With vaccines administered to seniors at high rates, LTC Properties, Inc. (NYSE: LTC) is optimistic that new residents will be coming back to skilled nursing facilities and senior living properties — and though it’s not clear how quickly census will recover, CEO and chairman Wendy Simpson is encouraged by the “anecdotal evidence” from the real estate investment trust’s operators.
“For the first time in a long while, I am cautiously optimistic that some of the more daunting challenges presented by the pandemic and the many, many lives lost are mostly behind us, and that we have entered the recovery stage,” she said in the Westlake Village, Calif.-based REIT’s first quarter earnings call on Friday.
The REIT reported net income of available to common stockholders of $13.6 million, or 35 cents per share, for the first quarter, compared with $63.4 million, or $1.60 per diluted share, in the year-ago period.
The REIT also saw declines in rental income due to a non-payment of lease obligations by the senior housing operator Senior Lifestyle Corporation and a reduction in rental income from abated and deferred rent. Specifically, LTC decreased 2021 rent and interest escalations by 50% for “eligible operators” during COVID-19, with the rent and interest escalation reduction granted via rent and interest credit.
LTC recognized a drop of $292,000 in GAAP revenue during the first quarter, with rent deferrals coming in at $1.1 million, net of $21,000 of deferred rent repayments, through the end of the quarter.
The month of April had been marked by some changes to major LTC tenant Abri Health Services, which had emerged from the bankruptcy of former operator Senior Care Centers — one of LTC’s tenants.
On April 16, LTC filed an 8-K with the Securities and Exchange Commission reporting that Abri Health Services and Senior Care Centers, collectively referred to as the “Lessee,” had filed for Chapter 11 bankruptcy the same day.
“As of April 16, 2021, the Lessee leases and subleases to affiliates 11 skilled nursing centers in Texas, including approximately 1,400 beds, under a master lease with LTC,” LTC reported in the 8-K. “Annualized rental revenue from the Lessee is approximately $15.0 million, representing 9.2% and 9.6% of LTC’s annualized GAAP and cash revenue, respectively, as of December 31, 2020. LTC has not received rent from the Lessee since February 2021.”
LTC had sent a notice of default to the lessee for non-payment of rent in March, along with additional charges owed under the master lease. That was followed by a notice of termination of the master lease, to be effective April 17. According to the 8-K, the current minimum monthly rent for Abri was $1.2 million. The portfolio was in the process of being transferred to HMG Healthcare, LLC, with the goal of finishing the transition by the second quarter.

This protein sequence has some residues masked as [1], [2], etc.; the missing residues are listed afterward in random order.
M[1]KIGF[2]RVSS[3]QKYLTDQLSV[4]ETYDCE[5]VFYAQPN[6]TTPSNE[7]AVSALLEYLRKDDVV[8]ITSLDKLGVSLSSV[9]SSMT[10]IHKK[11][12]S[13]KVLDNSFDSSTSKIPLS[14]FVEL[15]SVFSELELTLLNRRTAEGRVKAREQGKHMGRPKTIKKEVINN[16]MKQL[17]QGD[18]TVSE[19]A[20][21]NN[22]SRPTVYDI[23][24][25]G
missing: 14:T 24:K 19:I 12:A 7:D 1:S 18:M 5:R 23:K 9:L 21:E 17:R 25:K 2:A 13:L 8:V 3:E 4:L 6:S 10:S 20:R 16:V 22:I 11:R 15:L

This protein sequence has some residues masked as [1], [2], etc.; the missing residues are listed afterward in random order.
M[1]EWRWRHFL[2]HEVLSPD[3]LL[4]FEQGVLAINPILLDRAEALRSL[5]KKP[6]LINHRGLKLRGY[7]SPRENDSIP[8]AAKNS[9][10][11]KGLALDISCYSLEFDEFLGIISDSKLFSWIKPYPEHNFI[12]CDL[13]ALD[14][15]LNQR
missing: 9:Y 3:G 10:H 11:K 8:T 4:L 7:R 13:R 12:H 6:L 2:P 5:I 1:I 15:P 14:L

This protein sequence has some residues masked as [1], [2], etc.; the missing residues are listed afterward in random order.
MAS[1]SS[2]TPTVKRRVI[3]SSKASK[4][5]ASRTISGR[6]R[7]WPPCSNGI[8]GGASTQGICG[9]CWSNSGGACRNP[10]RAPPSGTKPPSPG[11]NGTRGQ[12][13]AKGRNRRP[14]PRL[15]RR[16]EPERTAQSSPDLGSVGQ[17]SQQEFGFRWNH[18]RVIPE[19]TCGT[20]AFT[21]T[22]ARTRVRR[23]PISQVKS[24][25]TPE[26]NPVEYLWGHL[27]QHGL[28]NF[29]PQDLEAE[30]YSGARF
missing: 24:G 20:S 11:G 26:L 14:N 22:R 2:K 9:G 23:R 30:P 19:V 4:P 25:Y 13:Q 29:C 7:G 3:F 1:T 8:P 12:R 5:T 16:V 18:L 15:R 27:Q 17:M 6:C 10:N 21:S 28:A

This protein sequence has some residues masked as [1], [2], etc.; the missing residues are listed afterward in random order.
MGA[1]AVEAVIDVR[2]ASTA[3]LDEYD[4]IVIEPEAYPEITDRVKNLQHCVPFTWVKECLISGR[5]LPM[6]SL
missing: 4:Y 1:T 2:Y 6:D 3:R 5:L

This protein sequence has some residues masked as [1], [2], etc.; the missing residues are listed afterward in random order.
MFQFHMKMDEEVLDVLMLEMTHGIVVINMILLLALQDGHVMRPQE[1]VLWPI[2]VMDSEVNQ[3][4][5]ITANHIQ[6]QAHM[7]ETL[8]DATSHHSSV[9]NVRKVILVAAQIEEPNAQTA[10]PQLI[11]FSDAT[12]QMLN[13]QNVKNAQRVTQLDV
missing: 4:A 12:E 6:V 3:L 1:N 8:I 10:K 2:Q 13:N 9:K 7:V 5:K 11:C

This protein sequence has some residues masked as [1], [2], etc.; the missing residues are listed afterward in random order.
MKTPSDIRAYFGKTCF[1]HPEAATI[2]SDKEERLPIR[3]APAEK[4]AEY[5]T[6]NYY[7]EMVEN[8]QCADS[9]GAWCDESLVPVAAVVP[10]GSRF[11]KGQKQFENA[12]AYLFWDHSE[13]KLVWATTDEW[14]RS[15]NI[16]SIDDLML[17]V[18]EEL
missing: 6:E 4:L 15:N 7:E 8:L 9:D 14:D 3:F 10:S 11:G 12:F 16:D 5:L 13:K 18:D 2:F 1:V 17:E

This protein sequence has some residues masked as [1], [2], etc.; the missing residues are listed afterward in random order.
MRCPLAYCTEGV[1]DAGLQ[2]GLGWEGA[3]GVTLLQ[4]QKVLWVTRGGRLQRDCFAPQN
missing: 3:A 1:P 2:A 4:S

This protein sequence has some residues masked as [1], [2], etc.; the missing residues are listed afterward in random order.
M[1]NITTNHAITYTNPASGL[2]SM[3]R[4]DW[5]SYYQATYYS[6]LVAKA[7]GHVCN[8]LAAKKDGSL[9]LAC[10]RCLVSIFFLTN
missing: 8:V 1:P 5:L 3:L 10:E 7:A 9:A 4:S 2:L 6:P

LTC executives were tight-lipped on the current situation with Abri/Senior Care Centers, with Simpson referring to the filing for an update on that entity in her prepared remarks. LTC did not provide guidance, citing uncertainty around the Senior Care bankruptcy and census recovery, among other factors.
When asked about the potential range of the decreases in rent for the new tenants with which LTC is negotiating, compared with the current lease for Senior Care Centers, Clint Malin, co-president and chief investment officer, said LTC could not provide the information at present, given the bankruptcy filing and uncertainties around the transition.
“As we get more clarity on that, we’ll provide updates next quarter,” Malin said. “But we’re not able to provide that information today.”
He did note that the Chapter 11 process in the case of Abri/Senior Care falls under a subchapter 5, “born out of COVID to expedite bankruptcy processes,” meaning a trustee is appointed by the judge to attempt to mediate resolution between the parties. But there is still a 60-day time frame for Abri/Senior Care to assume or reject a lease, Malin said.
LTC did book a full quarter of rent in the first quarter from Senior Care Centers, on a cash basis, after the REIT drew down on a letter of credit for the tenant, CFO and co-president Pam Kessler said on the call.
When it comes to skilled nursing more broadly, average monthly occupancies have not been dropping continually, but it varies from market to market, Malin noted; some operators are seeing a slight uptick, while others are flat.
An Ignite Medical Resort in Blue Springs, Mo., which began taking in patients in October 2020, had occupancy of 64% at March 31, compared with 23% at October 23, Malin reported. The average monthly occupancy across the portfolio came in at 67% at both the end of December 2020 and January 2021, and 65% for the end of February and March.
While the M&A pipeline is not back to normal, Malin noted that deal flow is improving and LTC is “making an increasing number of bids.”
“For now, we are focusing on smaller investments with what we believe to be a better risk-reward profile, including mezzanine loans and preferred equity financing, several of which we have completed throughout the course of the pandemic,” he said. “Partnering with regional operators is an important part of our ongoing strategy.”